Drink Magazine

Wines Fit For The Grill

By Lmarmon

A review of the Recanati Syrah Reserve 2011 and several Glenglassaugh Single Malt Scotch Whiskies.

By Joshua E. London and Lou Marmon

Washington Jewish Week  June 19, 2013

It’s grilling time, and we could not be happier for there are few summer pleasures more gratifying than preparing meals outside. Whether you are a charcoal devotee or a fan of propane, rarely are there foods that don’t do well cooked on a grate. The imparted roasted, smoky flavors are truly irresistible.

Besides the usual culprits (steak, burgers, dogs) we have grilled nearly every vegetable from artichokes to zucchini and even some romaine lettuce. You can grill cheese, make pizzas, roast veggies, bake bread and create unique desserts. Try slicing a firm nectarine in half, remove the pit and place it on direct heat for a few minutes for a delicious ending to a summer meal.

Selecting a wine to pair with grilled foods is relatively straightforward. Stick to reds and avoid the lighter wines like pinot noir by opening something more robust with complementary flavors. One of our favorites is syrah (also called shiraz), a dark-skinned varietal that likely originated in France’s Rhone Valley. It ranges in style from deep and brooding to very fruity and alcohol laden with flavors that can include floral, berries, coffee, earth, chocolate, dark fruit, spice and pepper.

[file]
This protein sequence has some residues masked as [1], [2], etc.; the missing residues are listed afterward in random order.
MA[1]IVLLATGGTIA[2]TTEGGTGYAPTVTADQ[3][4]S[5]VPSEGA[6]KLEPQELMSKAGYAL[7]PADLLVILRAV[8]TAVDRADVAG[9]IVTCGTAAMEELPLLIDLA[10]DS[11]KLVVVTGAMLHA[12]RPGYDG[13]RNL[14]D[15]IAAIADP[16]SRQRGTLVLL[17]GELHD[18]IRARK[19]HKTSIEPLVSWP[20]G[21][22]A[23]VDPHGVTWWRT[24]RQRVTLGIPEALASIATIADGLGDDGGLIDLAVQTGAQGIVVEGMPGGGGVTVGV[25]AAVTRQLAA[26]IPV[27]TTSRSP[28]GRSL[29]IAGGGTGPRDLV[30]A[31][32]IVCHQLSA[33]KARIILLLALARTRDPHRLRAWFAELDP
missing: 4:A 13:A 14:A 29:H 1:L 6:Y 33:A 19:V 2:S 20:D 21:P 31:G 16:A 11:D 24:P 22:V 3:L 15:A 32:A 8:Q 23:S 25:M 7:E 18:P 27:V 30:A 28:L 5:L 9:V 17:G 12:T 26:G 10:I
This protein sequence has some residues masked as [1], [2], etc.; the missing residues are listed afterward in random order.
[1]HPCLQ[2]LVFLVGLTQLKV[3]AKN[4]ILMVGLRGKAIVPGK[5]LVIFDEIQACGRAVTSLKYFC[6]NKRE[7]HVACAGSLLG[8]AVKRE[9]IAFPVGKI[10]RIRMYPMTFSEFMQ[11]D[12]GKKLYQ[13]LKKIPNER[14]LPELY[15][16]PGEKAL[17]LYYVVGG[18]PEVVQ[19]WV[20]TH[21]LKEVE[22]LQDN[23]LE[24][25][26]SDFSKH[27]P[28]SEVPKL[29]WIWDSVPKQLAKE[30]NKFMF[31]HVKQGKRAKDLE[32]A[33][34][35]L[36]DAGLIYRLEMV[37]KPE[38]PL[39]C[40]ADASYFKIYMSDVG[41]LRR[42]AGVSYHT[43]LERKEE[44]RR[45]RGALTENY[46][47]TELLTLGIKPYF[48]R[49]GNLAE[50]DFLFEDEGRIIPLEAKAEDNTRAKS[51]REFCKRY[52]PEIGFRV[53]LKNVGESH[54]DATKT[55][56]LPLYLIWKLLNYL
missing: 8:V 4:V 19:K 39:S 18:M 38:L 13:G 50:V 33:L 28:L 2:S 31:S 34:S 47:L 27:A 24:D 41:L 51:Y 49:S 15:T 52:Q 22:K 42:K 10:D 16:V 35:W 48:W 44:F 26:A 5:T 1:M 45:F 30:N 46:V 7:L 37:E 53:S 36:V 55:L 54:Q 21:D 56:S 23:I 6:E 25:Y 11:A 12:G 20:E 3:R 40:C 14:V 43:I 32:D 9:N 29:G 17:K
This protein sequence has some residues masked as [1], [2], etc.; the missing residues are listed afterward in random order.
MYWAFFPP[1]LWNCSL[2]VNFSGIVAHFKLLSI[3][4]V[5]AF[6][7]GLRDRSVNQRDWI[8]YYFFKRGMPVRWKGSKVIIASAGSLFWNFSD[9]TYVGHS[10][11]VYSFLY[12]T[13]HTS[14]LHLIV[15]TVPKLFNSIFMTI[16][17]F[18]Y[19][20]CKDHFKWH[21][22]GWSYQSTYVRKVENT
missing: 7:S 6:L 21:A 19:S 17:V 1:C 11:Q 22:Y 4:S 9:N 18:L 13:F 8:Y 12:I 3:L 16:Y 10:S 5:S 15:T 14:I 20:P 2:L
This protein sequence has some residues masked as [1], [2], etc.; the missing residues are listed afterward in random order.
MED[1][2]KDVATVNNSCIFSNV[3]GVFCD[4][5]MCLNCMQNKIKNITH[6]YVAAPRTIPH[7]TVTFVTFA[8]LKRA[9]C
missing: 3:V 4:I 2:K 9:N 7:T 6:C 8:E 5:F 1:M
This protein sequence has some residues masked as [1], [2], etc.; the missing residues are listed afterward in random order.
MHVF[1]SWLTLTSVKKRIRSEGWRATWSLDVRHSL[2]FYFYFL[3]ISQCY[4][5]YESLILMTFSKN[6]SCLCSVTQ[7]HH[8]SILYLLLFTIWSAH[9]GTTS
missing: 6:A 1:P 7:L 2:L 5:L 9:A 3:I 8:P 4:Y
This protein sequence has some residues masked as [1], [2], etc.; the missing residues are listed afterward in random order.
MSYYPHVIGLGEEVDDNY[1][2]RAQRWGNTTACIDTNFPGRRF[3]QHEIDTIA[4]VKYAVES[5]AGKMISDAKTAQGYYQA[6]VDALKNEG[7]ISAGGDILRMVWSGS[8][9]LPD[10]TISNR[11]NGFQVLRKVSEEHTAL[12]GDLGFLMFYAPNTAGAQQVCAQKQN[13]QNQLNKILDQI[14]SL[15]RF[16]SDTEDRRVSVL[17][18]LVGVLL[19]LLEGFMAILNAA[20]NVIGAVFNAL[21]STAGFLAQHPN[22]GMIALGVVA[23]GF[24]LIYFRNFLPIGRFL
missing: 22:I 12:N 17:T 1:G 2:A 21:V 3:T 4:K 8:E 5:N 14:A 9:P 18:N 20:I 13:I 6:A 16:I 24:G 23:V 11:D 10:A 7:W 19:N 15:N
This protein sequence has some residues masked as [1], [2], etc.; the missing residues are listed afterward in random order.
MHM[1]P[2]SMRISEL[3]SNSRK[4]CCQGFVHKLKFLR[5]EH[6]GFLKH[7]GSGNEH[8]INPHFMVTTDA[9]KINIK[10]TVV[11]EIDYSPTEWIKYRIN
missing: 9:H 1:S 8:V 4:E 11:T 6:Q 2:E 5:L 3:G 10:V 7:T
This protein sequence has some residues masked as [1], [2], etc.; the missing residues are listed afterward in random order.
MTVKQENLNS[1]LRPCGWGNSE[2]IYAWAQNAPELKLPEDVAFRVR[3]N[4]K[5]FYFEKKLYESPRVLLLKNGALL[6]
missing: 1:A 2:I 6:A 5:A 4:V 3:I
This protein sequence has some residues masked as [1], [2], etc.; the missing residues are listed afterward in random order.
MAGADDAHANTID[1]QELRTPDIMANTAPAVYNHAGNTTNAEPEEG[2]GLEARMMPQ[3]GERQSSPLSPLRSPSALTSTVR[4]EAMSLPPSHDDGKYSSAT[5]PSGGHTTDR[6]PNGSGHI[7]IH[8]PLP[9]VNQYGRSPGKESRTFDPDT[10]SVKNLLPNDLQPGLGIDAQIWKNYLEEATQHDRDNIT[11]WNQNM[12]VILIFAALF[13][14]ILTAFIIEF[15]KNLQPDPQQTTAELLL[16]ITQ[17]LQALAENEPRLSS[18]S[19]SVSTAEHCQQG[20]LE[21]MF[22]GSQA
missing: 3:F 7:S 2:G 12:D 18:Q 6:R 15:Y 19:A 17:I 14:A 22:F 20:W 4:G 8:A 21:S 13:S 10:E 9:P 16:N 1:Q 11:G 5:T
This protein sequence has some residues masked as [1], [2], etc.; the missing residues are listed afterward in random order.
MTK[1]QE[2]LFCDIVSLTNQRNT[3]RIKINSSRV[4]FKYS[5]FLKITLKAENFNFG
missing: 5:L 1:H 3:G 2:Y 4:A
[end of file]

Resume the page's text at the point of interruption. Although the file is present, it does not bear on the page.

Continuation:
The kosher Recanati Syrah Reserve 2011 is a complex, medium- to full-bodied, aromatic charmer that displays cherry, raspberry and dark plum flavors intermingled with black pepper and spice with hints of coffee in the finish that matches perfectly with grilled foods. Located in the Hefer Valley, the Recanati Winery is Israel’s sixth largest with an annual output of 950,000 bottles. Recanati’s goal is to make wines that reflect the character of the Israeli terroir rather than imitate the wine of other countries. The current winemaking team of Gil Shatzberg (formally from Amphorae and Carmel wineries) and Ido Lewinsohn also create wines from cabernet sauvignon, merlot, zinfandel, cabernet franc, carignan, viognier, chardonnay and sauvignon blanc under the Yasmin, Recanati, Reserve and Special Reserve labels.